Midday as in late summer, though it’s barely
Early March, and with the velvety rustle of little
More than skin-and-bone-wings, a warbler
Wolf-whistles the blue loveliness above.
In Berkeley, the sidewalk outside the cafe is the color
Of the sky. I’m soaking up the sunshine, lapping
A latte, tasting the flakiest croissant au chocolat
In what may be my last meal toward the end
Of the era of unchecked power of the Western World,
While a cherry-sweet chirping in the trees is clearing
Throats of winter. Today, throats are better off
In Berkeley than in Baghdad,
Where in one form or another heat hits
Like a stroke, even where a car-roadside-or-human
Bomb has not. There are so many
Sunny days for Death in Baghdad.
The sky above here, as there, though limitless
Beneath which we pray not to suffer
What is made with so much space
To suffer in, is not big enough for me
To feel what a mother must feel
On the street as she turns on her heel
At the sound of danger to her children;
Or before sending one out
For the day’s bread, knowing it could cost
The life of one who breathed
In, through, out of you.
Just this morning, taking a hot shower, I heard,
“This is as close as you will get to being with
Your mother again,” and for a second forgot
What dimension I would step out into.
Fast fatiguing, fitful sleeping,
Urgent peeing, eyesight dimming,
Are not good omens for hope,
Since all our hopes suppose
We’ll live them healthy.
Instead, a person across the sea
Nightly crumbles before our eyes,
Laying his head like a heart in a vise
For the handler’s pleasure.
The weight of multitudes and their gods:
I hate the weight of the gods
Of multitudes, but love heaven’s
Silken silence leaving no trail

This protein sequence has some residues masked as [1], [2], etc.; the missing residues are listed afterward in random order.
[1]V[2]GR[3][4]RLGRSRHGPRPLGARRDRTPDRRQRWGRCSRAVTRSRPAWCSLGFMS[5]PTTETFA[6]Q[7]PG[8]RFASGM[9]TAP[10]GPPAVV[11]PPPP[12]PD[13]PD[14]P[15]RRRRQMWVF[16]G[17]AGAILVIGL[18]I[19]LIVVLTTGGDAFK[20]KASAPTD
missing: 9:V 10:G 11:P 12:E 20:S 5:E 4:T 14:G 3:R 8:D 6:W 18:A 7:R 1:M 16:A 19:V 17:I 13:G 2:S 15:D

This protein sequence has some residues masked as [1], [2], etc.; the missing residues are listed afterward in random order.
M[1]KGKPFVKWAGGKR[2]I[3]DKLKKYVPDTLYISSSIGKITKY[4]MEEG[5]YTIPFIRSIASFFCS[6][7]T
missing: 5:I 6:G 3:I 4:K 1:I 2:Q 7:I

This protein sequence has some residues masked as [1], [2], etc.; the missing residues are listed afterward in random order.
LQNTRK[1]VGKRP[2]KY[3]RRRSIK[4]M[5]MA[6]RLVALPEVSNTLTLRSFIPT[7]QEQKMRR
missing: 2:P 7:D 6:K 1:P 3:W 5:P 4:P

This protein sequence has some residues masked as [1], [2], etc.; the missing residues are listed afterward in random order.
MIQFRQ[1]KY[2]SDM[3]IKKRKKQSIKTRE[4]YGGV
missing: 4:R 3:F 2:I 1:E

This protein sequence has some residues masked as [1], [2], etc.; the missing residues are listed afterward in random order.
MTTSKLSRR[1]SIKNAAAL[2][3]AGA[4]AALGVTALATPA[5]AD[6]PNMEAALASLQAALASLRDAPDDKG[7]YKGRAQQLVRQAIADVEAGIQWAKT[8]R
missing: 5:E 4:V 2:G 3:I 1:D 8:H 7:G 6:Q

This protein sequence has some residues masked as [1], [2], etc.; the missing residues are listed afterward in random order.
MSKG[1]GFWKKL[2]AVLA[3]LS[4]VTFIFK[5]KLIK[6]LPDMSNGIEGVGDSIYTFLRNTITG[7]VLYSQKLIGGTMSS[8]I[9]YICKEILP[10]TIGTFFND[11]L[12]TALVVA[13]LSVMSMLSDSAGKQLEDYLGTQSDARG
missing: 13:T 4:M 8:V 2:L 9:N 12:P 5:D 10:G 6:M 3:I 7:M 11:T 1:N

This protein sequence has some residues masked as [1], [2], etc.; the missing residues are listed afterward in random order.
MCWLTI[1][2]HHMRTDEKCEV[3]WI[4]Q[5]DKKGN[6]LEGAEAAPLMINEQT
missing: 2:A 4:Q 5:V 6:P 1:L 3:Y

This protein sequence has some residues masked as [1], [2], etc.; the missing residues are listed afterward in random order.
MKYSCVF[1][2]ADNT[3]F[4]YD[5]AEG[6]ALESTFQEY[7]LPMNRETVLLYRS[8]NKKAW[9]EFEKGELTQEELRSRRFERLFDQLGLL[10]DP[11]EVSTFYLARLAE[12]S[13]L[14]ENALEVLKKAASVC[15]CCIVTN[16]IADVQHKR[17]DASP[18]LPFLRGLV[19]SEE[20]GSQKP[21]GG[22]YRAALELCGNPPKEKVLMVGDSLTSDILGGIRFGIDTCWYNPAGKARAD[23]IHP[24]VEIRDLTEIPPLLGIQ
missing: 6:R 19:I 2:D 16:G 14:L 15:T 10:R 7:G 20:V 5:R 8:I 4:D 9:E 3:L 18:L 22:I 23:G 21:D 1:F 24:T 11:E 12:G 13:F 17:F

But sunset’s crimsoning sail.
Light dims; cats doze; birds start up their din.
This is the hour I like best, which slides
Slow as a veil over a ravishing creature’s thigh,
Who will ravish again tomorrow.
Family and self-preservation aside, my worst fear
In the doomsday scenarios I’m given to lately
Is a quake, nuclear, or terrorist attack,
In which my seven cats scatter
To the four winds; creatures so high-strung,
And still, they’re lordly and lethal at once,
Yet whose squinting eyes pain makes
Even the kitten’s frightened face shrunken, old.
Where to, then, who have never known anywhere
But home? First, let me sweep the stones
From their path, and pray their killing
Skills thrive on living smells in the grass.
For us, there’s the astronomical
Luck in the starlight not stopping.
As a body in the rain will forget it’s dust
(Forget it, if you’re in Baghdad; dust, there,
Forgets the body was ever wet),
And summer days trail grains of sugar
Jains sprinkle on the ground for the ants,
Now September rays contract green days
To gray, as the war’s shrill whistle blows
Children at play outside of earshot, away.
In the house that is half
Winter Palace, half
Heart of darkness, the destruction
That passes for creation stirs him
More than the mistress he does not have,
More than the wife he does. Outspread
Hands against his chest are a mesh of
Body armor against being born.
Outwardly writing, inwardly yelling,
I may be mining for meanings that were never meant.
As is my way, my oxygen is cursing:
I’m breathing and cursing, cursing
And choking (though I have stopped smoking!)
I curse the day the bush gave
Partial birth to body parts – wormy
Lips, simian sneer. I waste a curse on
Breath busy having other people dying.
From outer space, the globe’s
Swirling blue mouth
Is a smoking gun.
There is a glacier, grown slowly as hair,
dissolving faster than our thoughts
run past. There is one’s self, close
to being absent at any moment, and all
of us under a sign in an unknown season
we know for certain we’ll be dying,
when loved ones will vanish, and we
unable to hold or kiss or ever miss them again.
Besides warming, there’s the double whammy
of global dimming: obstructed solar rays
the red rim on the blackening tin twilight is riding,
like the slowed down sweeping of a grain
of glucose firing through the brain, the way
memory comes from, goes into, and through
what we feel, and becomes the real;
like the past, inventing itself in the last second
I keep coming back to the places that keep
coming from the sunset I am a student of
at my desk, where every seat is a front-row seat;
the vast red vapor trail erasing the horizon
against which time narrows and place deepens
in the clarity of outline, in the last light.
I am a student of sinking that lasts
seconds, and of which I am a part, and
do not follow. The longer I fail, the longer
I live. To live, I fail; I fail, and live
in the furrows of feelings that live
in the places we lived in, empty now
of us and what we did there,
with failing faith, failed friends, in moments
that were loved, in hours that weren’t.